This is an archived article and the information in the article may be outdated. Please look at the time stamp on the story to see when it was last updated.

DENVER (KDVR) – Those suffering from homelessness say they have received notice of new cleanup operations. Critics accuse the city of trying to hide the homeless ahead of the MLB All-Star Game. The city insists that is not accurate.

Homeless sweeps are nothing new in Denver. However, advocates for unhoused people say there is a new motivation and a targeted area that they do not believe is a coincidence.

Cate Sinclair, who has lived at Park Avenue West and Champa Street for a month now, said this week is moving week.

“We got our notice [to move] almost a week ago,” Sinclair said.

As the city prepares to clear her camp away, officials are ready to recommend shelters. But not everyone feels safe in shelters — leading to sidewalk camps being moved from one block to the next.

“We circle back in the same area,” Sinclair said.

Benjamin Dunning, an organizer with Denver Homeless Out Loud, said his clients are used to the police pushing them throughout the city.

“The city wants to believe that they can make visible poverty invisible,” Dunning said.

Ahead of the All-Star Game events, those on the streets say they have noticed more enforcement.

“They’re up to three sweeps a week,” Dunning explained. “They fence off large city blocks.”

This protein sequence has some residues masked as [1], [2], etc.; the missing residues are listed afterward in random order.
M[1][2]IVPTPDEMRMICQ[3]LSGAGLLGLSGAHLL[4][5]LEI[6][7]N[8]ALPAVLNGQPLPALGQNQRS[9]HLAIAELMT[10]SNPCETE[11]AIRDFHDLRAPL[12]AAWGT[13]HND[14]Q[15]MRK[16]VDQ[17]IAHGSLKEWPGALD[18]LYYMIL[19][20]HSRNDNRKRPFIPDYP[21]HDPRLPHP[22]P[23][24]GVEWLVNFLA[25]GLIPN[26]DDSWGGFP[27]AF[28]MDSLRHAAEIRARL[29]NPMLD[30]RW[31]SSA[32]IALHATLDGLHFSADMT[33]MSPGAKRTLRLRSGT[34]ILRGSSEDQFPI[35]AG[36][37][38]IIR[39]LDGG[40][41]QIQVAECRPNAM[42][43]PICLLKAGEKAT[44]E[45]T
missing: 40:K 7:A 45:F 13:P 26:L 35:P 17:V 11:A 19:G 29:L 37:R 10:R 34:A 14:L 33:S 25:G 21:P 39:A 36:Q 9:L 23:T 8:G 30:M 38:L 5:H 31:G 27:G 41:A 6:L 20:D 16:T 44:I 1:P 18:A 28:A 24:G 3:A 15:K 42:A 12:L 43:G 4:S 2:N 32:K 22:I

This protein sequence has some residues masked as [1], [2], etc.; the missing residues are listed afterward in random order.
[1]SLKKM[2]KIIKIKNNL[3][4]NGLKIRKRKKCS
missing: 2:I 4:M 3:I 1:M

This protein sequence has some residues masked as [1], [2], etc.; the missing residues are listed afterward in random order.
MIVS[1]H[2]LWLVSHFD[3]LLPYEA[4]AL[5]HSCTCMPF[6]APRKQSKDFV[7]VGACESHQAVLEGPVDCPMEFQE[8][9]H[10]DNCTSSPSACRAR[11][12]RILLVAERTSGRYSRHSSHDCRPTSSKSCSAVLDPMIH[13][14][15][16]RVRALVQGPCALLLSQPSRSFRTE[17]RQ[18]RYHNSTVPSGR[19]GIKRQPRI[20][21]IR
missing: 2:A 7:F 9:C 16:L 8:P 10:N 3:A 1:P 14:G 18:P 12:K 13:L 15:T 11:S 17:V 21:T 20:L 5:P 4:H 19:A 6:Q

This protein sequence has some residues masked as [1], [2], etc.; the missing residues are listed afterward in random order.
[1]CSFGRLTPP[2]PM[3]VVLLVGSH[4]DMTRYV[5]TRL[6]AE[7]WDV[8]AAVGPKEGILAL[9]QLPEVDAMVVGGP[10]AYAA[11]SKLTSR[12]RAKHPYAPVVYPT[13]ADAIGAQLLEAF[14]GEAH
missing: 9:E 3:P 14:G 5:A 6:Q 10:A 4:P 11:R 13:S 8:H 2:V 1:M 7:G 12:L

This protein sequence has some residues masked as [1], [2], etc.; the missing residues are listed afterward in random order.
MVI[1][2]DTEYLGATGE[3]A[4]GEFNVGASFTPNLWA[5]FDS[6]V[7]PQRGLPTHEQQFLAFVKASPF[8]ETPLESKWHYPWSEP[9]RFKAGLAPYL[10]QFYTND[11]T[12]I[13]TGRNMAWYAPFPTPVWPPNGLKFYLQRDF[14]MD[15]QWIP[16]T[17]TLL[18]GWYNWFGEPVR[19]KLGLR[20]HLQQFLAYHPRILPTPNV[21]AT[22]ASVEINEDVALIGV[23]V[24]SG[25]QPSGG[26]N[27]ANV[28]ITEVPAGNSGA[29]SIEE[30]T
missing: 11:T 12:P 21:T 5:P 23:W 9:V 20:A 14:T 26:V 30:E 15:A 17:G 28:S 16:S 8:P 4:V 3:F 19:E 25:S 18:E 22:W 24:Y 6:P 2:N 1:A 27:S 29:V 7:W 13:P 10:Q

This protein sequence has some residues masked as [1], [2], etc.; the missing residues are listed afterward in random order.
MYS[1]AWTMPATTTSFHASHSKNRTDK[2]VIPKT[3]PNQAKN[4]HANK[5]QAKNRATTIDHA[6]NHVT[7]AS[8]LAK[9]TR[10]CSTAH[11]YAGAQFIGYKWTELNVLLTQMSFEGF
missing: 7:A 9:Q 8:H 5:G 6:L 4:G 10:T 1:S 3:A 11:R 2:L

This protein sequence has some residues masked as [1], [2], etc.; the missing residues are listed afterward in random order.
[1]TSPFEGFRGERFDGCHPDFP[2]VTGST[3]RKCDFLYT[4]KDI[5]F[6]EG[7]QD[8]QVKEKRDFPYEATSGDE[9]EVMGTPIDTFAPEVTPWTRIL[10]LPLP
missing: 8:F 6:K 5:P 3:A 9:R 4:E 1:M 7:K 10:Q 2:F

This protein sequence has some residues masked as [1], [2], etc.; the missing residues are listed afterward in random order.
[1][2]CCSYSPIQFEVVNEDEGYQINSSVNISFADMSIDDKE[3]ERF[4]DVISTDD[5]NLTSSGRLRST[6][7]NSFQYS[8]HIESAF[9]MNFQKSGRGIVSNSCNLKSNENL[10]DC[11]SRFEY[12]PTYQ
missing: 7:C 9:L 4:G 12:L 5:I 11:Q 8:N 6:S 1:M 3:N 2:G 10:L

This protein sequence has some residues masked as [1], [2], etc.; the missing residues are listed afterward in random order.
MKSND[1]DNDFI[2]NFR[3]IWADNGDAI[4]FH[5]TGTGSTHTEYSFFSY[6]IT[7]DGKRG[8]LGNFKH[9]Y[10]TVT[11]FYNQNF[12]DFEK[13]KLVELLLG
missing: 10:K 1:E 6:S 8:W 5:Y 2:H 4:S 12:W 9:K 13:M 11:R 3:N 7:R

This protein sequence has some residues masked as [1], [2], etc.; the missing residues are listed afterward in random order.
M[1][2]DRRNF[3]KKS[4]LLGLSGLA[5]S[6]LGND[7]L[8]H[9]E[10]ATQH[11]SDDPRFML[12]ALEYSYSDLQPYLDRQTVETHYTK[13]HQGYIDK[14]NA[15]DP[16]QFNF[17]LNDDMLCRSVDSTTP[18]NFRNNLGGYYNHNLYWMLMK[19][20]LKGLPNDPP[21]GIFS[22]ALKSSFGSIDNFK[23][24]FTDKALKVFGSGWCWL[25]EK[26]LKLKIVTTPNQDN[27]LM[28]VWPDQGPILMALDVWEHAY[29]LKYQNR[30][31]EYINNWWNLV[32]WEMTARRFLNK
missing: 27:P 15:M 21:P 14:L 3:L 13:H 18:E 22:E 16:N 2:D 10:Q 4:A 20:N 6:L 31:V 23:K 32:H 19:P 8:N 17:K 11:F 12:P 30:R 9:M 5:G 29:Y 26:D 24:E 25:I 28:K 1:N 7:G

Denver Department of Transportation and Infrastructure director Nancy Kuhn said there’s no new strategy in place related to the MLB All-Star Game.

“DOTI … will post notice of a cleanup when we see deteriorating conditions and increasing amounts of trash and other items encumbering and blocking access to the public right of way,” Kuhn stated in an email to FOX31.

Kuhn said it’s not accurate to say that the city is doing more cleanups ahead of July. The city has been doing two to three cleanups a week for several months, according to Kuhn.

“It’s very likely we’ve done more cleanups this year, year-to-date, than 2020; we scaled back starting in the March/April timeframe last year due to COVID-19,” Kuhn wrote.

There is trash surrounding unsanctioned homeless encampments. Sidewalks are hard to pass in certain areas. The city has previously noted sanitation and health concerns. Those are big reasons why Sinclair believes the All-Star Game will inevitably push her farther away from the downtown core.

“I’ve asked the cops themselves if it’s for that reason … and they said yeah,” Sinclair said referring to the upcoming game.

Denver officials said the city is sheltering roughly 3,000 people nightly, compared to the roughly 1,000 people living in unsanctioned homeless encampments. Since COVID hit, the city and its partners have been able to rehouse 1,831 households. More options are being formulated thanks to federal dollars — and various city funds — including a $30 million affordable housing fund, according to the city.

With a lack of interest in shelters, advocates say more camping opportunities are needed. Denver has made way for sanctioned camping locations in Capitol Hill and Park Hill. Dunning said, it’s not enough.

“We need about 50 of those [sanctioned camps],” he explained.

Mayor Hancock is expected to go into detail on new housing initiatives during a press conference on Wednesday.